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Harold Reviews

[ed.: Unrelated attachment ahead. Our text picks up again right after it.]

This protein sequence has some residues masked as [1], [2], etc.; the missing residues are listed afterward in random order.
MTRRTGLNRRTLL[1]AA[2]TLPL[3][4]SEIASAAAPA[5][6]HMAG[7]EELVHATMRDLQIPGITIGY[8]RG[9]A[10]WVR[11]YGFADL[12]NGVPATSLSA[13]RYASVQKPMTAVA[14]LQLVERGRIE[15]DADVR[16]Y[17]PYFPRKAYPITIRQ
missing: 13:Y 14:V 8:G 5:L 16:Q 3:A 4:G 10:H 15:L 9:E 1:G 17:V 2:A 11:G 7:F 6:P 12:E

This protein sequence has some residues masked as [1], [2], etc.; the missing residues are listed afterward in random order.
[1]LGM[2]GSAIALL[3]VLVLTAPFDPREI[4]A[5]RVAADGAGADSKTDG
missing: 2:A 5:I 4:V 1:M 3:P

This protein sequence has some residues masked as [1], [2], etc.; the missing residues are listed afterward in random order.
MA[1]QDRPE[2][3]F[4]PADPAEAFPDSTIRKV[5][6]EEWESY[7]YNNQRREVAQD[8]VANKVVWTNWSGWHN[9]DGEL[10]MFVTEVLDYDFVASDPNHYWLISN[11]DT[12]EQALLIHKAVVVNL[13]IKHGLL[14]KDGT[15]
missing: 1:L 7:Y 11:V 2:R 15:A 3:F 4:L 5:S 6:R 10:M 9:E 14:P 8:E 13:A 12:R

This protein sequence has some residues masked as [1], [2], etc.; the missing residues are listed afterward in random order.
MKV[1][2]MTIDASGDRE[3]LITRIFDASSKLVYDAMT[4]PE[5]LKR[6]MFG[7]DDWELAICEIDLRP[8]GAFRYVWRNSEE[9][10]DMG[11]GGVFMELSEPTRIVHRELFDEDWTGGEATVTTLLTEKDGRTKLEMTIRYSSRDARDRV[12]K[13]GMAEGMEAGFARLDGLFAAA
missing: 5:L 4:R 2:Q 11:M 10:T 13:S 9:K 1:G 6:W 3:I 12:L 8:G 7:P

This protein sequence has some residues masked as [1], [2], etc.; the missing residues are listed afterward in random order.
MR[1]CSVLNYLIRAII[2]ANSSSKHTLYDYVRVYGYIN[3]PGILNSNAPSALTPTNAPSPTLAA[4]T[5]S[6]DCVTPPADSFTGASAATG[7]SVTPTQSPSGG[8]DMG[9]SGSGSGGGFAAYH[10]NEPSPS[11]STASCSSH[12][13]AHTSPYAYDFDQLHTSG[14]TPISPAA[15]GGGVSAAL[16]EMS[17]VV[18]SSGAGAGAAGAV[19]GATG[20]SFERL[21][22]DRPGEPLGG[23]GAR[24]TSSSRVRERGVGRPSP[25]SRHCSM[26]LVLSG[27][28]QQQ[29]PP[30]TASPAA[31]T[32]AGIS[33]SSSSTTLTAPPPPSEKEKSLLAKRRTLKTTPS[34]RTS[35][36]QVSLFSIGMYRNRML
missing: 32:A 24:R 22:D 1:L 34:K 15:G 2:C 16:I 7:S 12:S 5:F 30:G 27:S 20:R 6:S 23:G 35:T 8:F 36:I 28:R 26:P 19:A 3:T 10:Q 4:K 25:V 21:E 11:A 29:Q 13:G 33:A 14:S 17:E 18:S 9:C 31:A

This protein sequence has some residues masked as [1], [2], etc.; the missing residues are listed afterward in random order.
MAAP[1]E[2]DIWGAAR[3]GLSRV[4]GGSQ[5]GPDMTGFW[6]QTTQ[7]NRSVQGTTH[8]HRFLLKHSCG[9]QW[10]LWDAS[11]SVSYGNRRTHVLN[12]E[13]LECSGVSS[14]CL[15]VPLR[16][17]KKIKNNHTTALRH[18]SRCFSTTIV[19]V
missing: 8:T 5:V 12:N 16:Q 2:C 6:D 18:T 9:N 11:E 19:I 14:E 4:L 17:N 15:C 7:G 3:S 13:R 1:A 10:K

A one joke comedy expanded from a Saturday Night Live sketch about a 13-year-old boy with the body of a middle-aged man, this film marks the feature directing debut of writer T. Sean Shannon. Being Harold Clemens (Spencer Breslin) is a pretty miserable state of affairs, especially after his widowed mom (Ally Sheedy) moves Harold and his high-school age sister, Shelly (Stella Maeve) to a new town. Shelly fits right in and infiltrates the ranks of Roosevelt High's cool kids with no effort, easily attracting the attention of dreamy Patrick () and being invited to join the cheerleading squad. Harold, who's prematurely balding and beset with complaints that range from bunions to hemorrhoids, is picked on by just about everyone except jive-talking janitor Cromer (Cuba Gooding, Jr., who also served as one of the film's producers) and cheerful, chubby Rhonda (Nikki Blonsky) and her geek brigade -- James (Edward Gelbinovich), Malcolm (Joey Blonsky), Byron (Jake Sokoloff) and Jugdish (Newman Sakhi). Harold naturally sets his sites on eighth-grade bombshell Evelyn Taylor (Elizabeth Gillies), who barely notices that he exists. Cromer assures Harold that things will get better, that he's smarter than his tormentors and that when they get older they'll pay for having coasted through high school, while he – toughened by adversity – will be able to "eat nails and crap out a toaster oven." In the meantime, Harold stumbles across some small compensations for his prematurely mature appearance: He scores points with the alpha boys by buying them beer and makes some new friends at the local strip joint. If only the old lady next door (Suzanne Shepherd) wouldn't keep hitting on him – that her name is Maude is pretty much the pinnacle of the film's wit. Things come to a head at the annual go kart race, which Cromer and Harold conspire to win despite the fact that Harold's go kart is actually an old folks' scooter. Shot on Long Island and featuring several SNL cast members, including Colin Quinn, Rachel Dratch and Chris Parnell (there's also an end-credit thank you to Lorne Michaels), Shannon's film is slow going and laugh-free, though effervescent HAIRSPRAY(2007) star Blonsky maintains her bubbly demeanor throughout.